DTM to Showcase New Remotely-Driven Race Car

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DTM Trophy champion Tim Heinemann will be giving this 880 kilowatt electric beast a demo run at the Red Bull Ring - while he himself is 80km away!
Image credit: DTM

When the whole motorsport world was shut down early last year, drivers were forced to stay inside which meant sim racing became a mainstay for many of them. They all raced from the comfort of their home, remaining safe, keeping sharp and, as a nice bonus, entertaining us all in the process!

But what if we could potentially have drivers safe from the real world dangers of driving in their simulators while keeping them actually in control of their real cars? Sounds like some kind of 'What If' scenario but hey, we already have autonomous cars in the form of RoboRace so perhaps this isn't so absurd? In fact, it's actually happening.



In a collaborative effort between DTM and the Schaeffler Group, this DTM Electric concept car produces just shy of a whopping 1,200 horsepower. There are currently plans to have a fully-fledged series start up in 2023 alongside the regular DTM. The idea for the series is to have sprint races of 30 minutes with the possibility of automated battery changes during mandatory pit stops.

The car has previously been driven (conventionally that is) by DTM champions Timo Scheider and Hans-Joachim Stuck, former Formula E racer Daniel Abt and current DTM driver Sophia Flörsch. The demo runs this weekend will be courtesy of DTM Trophy reigning champion Tim Heinemann, who will be stationed in a top-level simulator in Graz, which is roughly 80 kilometres from Spielberg, where the Red Bull Ring actually is.

What does this mean for the future?



Could we see all racing go remote? No. It's probably not even likely that DTM Electric will race in any way other than drivers actually getting into their cars, but it's an incredibly cool concept to consider for the future.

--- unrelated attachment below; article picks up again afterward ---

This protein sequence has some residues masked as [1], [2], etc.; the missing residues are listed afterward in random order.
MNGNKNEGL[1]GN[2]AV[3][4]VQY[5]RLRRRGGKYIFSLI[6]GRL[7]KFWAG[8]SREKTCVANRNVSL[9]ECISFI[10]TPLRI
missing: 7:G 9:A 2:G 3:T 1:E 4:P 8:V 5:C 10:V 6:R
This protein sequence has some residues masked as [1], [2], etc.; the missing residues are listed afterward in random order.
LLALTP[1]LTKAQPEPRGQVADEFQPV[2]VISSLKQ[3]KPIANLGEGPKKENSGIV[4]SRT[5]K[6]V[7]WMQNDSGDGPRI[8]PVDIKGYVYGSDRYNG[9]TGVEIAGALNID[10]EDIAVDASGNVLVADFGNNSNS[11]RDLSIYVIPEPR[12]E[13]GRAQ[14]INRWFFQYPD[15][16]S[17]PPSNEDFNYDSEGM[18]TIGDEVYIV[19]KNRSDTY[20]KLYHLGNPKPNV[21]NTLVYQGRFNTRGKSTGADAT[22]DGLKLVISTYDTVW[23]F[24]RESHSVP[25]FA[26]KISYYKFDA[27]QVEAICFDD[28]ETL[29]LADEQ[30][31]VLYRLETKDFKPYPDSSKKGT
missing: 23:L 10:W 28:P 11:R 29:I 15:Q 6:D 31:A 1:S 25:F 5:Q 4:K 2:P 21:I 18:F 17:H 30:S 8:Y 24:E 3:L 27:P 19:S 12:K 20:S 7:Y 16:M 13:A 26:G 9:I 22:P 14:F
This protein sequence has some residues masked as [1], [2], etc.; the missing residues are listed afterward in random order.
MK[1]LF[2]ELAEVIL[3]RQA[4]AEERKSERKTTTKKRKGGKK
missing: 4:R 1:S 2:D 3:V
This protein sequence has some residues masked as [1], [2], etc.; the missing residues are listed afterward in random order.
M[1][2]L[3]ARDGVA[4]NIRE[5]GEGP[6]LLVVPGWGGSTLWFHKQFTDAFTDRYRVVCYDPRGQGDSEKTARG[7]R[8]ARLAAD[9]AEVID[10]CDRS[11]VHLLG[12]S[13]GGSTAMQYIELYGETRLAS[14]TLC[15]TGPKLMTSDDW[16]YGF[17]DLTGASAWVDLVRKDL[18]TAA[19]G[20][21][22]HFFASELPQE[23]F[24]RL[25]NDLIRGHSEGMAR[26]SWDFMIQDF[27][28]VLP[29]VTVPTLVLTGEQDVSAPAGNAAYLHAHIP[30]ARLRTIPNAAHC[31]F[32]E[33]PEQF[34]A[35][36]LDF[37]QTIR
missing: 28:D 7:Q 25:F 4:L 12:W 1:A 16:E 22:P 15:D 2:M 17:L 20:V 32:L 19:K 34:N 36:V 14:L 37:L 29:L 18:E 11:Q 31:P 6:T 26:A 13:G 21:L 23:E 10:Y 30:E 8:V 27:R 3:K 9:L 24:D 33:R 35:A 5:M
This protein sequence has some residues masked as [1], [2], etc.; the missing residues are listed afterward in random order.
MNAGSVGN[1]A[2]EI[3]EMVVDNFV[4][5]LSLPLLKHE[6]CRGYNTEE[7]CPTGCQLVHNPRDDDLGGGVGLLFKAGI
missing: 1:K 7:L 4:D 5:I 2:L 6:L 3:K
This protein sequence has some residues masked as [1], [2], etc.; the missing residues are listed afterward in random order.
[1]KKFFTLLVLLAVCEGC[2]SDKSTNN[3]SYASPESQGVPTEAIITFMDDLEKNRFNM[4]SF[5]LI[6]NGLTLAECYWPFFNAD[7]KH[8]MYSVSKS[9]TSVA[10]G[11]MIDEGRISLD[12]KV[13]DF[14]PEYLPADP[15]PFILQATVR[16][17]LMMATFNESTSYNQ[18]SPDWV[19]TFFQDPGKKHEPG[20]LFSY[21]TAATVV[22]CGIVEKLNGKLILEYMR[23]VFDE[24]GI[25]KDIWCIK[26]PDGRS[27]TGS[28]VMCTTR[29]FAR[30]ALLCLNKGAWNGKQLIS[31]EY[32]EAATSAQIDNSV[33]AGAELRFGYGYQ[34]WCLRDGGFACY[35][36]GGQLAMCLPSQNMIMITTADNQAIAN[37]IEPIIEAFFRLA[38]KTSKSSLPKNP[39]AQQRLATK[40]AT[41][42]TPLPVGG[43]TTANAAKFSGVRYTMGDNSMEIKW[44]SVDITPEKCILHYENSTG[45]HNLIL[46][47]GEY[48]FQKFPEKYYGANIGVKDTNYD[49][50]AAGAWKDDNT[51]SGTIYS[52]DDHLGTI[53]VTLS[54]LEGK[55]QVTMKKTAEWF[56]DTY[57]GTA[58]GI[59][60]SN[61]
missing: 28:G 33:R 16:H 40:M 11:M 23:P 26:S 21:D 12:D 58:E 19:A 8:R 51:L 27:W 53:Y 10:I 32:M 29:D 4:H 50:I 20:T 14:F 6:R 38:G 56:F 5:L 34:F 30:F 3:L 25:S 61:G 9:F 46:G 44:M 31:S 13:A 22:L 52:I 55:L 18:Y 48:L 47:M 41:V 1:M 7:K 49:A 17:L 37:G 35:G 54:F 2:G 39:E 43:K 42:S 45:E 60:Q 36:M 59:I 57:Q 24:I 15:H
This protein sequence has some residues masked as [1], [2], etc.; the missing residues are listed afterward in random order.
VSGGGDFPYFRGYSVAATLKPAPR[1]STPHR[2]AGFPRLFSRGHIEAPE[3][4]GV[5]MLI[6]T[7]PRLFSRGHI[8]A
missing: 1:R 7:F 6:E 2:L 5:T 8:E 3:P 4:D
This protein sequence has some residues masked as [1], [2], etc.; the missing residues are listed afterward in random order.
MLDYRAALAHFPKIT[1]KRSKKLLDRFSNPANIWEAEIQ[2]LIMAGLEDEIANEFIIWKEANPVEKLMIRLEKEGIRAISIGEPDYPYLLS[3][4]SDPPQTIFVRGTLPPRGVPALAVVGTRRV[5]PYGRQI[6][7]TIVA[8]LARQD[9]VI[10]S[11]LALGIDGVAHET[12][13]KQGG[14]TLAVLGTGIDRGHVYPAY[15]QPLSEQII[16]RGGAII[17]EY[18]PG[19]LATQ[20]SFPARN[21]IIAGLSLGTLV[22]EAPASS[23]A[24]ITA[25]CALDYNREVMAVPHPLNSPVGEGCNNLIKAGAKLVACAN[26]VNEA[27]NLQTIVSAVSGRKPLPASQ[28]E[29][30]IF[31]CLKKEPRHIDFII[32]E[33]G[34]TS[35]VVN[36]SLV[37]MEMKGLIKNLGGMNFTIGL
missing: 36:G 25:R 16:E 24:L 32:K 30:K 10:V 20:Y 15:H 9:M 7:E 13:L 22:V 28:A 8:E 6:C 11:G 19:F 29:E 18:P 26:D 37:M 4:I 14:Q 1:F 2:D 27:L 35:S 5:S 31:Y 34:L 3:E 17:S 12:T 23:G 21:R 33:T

Sim racing is obviously safer than its real-life equivalent, but with that lack of risk also comes a willingness for drivers to push their luck further than they would in real life. This can often result in incidents you would never normally see.

A load of virtual racing cars colliding with each other at high speed.We are never short of huge incidents in esports racing. Image credit: VCO Esports


Psychologically, would a fully-fledged real racing remote championship be safe? Not just for the drivers, but for the spectators and marshals? Whilst the competitors would be situated in the warmth and comfort of the simulator, the cars they'd be driving could still provide real danger to those trackside.

The lack of danger in virtual racing can make some drivers feel disconnected, leading to them intentionally driving into the back of their fellow competitor just for a laugh. The drivers would certainly need to keep that in mind when they're driving a real car remotely, even if there's an overwhelming urge to just piledrive into someone. They'll have to fight that.

Not only that, but even with the inherent risk that these real world professionals face, there's still an advantage to driving a real car. We sim racers are used to relying on the feedback from our racing wheels to give us an idea of how the car is reacting, however something that real world racers rely even more on than just the steering is what is called the "seat of the pants" feel.



The gravitational pull and subsequent vibrations throughout the car tell drivers way more than a wheel ever could. That's why we can't be so sure that if given the option, all drivers would flock without hesitation to the risk-free simulator over the risky actual car. They want as much of an advantage as humanly possible.

But it is surely an amazing prospect for the future of transportation. We have been thinking autonomous driving is the future, maybe instead it could be public transportation and cargo trucks piloted by people who don't even need to leave the comfort of their own homes.

As far as racing is concerned, it would be very interesting to see a real world professional driver driving a car conventionally, going up against an esports racer who is driving another one remotely. We have become accustomed to both real world drivers and esports racers taking to it virtually against each other, but this would be a first to see two drivers from each field instead piloting real cars.

What do you think of real racing cars being driven remotely? Tell us on Twitter at @OverTake_gg or in the comments down below!
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